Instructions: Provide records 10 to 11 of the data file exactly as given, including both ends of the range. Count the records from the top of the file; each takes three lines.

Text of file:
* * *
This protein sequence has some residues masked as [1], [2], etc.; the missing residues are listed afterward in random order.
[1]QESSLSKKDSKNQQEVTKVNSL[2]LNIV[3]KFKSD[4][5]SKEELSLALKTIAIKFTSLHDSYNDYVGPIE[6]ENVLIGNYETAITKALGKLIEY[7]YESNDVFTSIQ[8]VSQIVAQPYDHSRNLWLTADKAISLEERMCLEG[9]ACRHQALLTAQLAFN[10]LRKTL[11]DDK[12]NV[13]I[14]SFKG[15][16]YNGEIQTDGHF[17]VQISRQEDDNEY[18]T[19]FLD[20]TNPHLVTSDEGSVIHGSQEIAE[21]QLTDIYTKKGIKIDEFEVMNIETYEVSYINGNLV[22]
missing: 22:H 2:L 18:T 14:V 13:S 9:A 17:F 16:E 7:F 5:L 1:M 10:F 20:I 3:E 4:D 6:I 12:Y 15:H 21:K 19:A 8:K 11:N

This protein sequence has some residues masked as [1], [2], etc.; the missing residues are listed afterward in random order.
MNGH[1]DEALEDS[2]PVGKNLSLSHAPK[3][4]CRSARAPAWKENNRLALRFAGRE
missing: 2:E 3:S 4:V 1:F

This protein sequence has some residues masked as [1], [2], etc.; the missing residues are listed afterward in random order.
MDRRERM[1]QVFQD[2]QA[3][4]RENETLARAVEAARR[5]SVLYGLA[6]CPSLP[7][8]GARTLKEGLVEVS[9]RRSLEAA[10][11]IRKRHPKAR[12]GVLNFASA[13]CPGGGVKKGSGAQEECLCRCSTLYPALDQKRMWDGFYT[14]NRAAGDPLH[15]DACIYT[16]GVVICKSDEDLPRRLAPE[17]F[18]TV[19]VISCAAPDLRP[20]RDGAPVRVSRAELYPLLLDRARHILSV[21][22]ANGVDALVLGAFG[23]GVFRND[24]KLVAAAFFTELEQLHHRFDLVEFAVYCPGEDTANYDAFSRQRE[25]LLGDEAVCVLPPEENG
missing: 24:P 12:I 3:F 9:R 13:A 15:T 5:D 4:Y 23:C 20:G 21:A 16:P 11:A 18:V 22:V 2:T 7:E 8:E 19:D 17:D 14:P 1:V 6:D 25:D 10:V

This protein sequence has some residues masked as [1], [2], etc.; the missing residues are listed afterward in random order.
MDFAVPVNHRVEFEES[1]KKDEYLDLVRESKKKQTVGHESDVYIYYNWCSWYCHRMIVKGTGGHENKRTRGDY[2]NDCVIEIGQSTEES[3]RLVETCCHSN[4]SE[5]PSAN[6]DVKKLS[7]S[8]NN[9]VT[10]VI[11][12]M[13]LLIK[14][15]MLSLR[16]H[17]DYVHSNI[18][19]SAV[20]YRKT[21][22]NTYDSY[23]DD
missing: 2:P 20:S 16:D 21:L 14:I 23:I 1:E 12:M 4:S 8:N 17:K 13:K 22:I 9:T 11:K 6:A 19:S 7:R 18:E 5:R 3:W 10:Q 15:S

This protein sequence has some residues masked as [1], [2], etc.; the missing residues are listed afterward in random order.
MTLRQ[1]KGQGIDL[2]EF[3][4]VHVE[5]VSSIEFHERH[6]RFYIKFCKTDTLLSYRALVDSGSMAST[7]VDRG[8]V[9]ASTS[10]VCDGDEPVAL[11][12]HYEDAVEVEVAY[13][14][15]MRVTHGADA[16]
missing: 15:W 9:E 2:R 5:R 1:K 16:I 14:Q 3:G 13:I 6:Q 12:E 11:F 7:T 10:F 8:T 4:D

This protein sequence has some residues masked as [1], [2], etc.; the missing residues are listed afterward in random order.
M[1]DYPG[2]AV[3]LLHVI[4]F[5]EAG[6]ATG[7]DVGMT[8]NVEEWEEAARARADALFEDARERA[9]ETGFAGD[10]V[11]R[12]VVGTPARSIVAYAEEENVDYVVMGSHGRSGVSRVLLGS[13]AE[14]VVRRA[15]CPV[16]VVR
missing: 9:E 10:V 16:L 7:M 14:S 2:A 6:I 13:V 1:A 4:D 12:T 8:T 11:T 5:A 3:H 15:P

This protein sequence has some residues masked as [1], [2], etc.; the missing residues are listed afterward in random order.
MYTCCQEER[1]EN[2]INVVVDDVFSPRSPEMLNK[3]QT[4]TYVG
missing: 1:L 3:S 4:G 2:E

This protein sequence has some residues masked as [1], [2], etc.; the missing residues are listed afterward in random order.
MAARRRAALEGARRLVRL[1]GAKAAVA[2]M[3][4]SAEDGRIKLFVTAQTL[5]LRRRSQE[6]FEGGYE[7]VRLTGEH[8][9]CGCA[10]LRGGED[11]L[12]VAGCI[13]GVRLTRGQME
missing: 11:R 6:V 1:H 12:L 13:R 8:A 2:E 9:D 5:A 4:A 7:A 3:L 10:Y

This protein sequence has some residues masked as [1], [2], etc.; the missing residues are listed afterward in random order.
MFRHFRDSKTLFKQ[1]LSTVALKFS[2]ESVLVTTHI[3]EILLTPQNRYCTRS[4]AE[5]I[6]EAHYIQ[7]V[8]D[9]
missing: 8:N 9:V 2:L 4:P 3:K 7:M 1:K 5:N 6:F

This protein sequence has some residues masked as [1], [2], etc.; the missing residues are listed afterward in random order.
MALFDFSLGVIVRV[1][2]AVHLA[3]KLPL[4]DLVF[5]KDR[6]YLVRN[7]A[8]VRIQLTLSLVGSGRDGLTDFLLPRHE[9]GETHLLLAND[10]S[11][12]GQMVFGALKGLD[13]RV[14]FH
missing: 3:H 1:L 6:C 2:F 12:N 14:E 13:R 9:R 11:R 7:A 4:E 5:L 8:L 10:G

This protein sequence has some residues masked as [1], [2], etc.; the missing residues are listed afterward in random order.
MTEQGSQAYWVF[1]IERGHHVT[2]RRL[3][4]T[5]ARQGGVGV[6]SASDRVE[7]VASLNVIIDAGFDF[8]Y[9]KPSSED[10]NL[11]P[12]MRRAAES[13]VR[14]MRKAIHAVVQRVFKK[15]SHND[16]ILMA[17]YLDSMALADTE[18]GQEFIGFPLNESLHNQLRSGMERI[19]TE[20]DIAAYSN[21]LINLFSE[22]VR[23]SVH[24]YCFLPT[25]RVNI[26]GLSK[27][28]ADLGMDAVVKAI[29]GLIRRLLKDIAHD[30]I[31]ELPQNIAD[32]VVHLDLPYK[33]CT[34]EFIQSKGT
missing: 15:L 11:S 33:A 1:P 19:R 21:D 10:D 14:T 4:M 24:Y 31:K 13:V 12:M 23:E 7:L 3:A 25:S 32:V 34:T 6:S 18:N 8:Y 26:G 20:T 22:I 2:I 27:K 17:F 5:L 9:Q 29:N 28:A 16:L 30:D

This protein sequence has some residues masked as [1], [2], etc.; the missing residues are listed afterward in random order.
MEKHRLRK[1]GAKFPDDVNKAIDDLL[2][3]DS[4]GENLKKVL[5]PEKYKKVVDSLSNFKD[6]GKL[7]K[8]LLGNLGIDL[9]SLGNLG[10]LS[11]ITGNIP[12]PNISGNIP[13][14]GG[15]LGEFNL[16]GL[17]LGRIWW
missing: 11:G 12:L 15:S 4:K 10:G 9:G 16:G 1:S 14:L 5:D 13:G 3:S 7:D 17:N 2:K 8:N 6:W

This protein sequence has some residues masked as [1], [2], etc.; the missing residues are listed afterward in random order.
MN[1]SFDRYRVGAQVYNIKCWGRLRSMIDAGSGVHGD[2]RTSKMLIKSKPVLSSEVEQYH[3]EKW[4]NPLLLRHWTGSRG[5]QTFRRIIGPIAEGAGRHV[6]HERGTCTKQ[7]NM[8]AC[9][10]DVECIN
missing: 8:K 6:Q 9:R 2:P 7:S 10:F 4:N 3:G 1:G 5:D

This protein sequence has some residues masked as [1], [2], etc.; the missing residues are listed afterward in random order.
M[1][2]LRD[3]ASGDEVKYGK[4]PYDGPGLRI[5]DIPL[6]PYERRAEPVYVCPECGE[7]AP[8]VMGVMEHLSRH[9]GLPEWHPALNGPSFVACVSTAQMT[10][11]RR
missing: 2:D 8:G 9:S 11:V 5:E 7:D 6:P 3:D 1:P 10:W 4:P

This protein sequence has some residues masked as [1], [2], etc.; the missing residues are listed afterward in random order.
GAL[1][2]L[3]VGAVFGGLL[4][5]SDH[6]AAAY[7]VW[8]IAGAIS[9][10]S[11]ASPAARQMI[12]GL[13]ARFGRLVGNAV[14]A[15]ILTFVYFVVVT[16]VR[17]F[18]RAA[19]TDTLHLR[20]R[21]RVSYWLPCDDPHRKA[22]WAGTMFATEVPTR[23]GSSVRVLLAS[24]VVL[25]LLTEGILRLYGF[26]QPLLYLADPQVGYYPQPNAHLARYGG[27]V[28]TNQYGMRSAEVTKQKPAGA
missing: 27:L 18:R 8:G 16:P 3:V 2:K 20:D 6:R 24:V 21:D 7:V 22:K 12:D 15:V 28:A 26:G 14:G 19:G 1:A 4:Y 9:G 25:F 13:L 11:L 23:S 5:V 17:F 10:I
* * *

This protein sequence has some residues masked as [1], [2], etc.; the missing residues are listed afterward in random order.
MALFDFSLGVIVRV[1][2]AVHLA[3]KLPL[4]DLVF[5]KDR[6]YLVRN[7]A[8]VRIQLTLSLVGSGRDGLTDFLLPRHE[9]GETHLLLAND[10]S[11][12]GQMVFGALKGLD[13]RV[14]FH
missing: 3:H 1:L 6:C 2:F 12:N 14:E 13:R 9:R 11:R 7:A 4:E 5:L 8:L 10:G

This protein sequence has some residues masked as [1], [2], etc.; the missing residues are listed afterward in random order.
MTEQGSQAYWVF[1]IERGHHVT[2]RRL[3][4]T[5]ARQGGVGV[6]SASDRVE[7]VASLNVIIDAGFDF[8]Y[9]KPSSED[10]NL[11]P[12]MRRAAES[13]VR[14]MRKAIHAVVQRVFKK[15]SHND[16]ILMA[17]YLDSMALADTE[18]GQEFIGFPLNESLHNQLRSGMERI[19]TE[20]DIAAYSN[21]LINLFSE[22]VR[23]SVH[24]YCFLPT[25]RVNI[26]GLSK[27][28]ADLGMDAVVKAI[29]GLIRRLLKDIAHD[30]I[31]ELPQNIAD[32]VVHLDLPYK[33]CT[34]EFIQSKGT
missing: 15:L 11:S 33:A 1:P 19:R 21:D 10:D 14:T 4:M 24:Y 31:K 13:V 12:M 23:E 7:L 3:A 25:S 32:V 34:T 6:S 18:N 8:Y 26:G 20:T 22:I 2:I 27:K 17:F 5:L 9:Q 29:N 28:A 16:L 30:D